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  1. L A Simms1,
  2. J D Doecke2,
  3. G L Radford-Smith3
  1. 1
    Queensland Institute of Medical Research, Brisbane, Australia
  2. 2
    Australian E-Health Research Centre, CSIRO Mathematical and Information Sciences, Brisbane, Australia
  3. 3
    Department of Gastroenterology, Royal Brisbane and Women’s Hospital, Brisbane, Australia
  1. L A Simms, Queensland Institute of Medical Research, Brisbane 4006, Australia; Lisa.Simms{at}

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We thank the editors of Gut for the opportunity to respond to the letter of Bevins et al.

The hypothesis by Wehkamp et al1 2 that human α-defensin reduction is linked to NOD2 mutation has until now remained untested by an independent group of investigators. The key issues at variance between our study3 and those of Bevins and colleagues1 2 are (1) whether α-defensin levels are decreased in non-inflamed ileal tissue of patients with Crohn’s disease (CD), and (2) whether a reduction in α-defensins is linked to a mutation in NOD2, specifically SNP13, in patients with ileal CD. This is clinically important as patients with CD with a NOD2 mutation could potentially be treated with an oral administration of natural or recombinant α-defensins. In their letter, Bevins et al raise a number of points.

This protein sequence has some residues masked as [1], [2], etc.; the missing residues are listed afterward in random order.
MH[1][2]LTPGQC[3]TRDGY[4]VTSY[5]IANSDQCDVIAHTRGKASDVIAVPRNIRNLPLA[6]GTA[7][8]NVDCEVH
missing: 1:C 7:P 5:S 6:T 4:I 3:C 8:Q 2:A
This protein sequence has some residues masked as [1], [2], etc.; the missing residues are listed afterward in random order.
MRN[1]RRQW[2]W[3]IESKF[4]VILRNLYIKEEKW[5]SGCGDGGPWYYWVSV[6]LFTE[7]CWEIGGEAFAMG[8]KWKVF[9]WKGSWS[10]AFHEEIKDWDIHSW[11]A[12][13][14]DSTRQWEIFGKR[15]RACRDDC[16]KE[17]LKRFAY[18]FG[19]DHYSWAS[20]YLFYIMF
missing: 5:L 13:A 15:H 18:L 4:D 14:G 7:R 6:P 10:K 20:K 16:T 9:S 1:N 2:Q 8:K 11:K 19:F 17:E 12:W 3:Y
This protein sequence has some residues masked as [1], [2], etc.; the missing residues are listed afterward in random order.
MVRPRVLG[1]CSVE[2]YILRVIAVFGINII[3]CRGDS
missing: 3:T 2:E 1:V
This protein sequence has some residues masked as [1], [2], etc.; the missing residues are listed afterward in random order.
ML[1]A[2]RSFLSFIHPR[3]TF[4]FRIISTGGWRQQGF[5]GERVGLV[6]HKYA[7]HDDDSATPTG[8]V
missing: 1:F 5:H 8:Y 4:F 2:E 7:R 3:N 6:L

First, they suggest that decreased Paneth cell defensin expression is linked primarily to the NOD2 SNP13 (1007fs) genotype. In our manuscript we did not present data stratified by 1007fs NOD2 genotype because of the low numbers (n = 8, which is equivalent to their study).2 DEFA5 and DEFA6 in non-inflamed biopsies from patients with ileal CD did not correlate with SNP13 NOD2 genotype (without adjustment for confounders (villin 1 (VIL1) and interleukin 6 (IL6)), DEFA5 p = 0.336, DEFA6 p = 0.316; with adjustment for confounders (VIL1, IL6), DEFA5 p = 0.650, DEFA6 p = 0.471). This finding is consistent for DEFA5 mRNA expression levels normalised to β2-microglobulin (B2M) and to a second …

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  • Competing interests: None.

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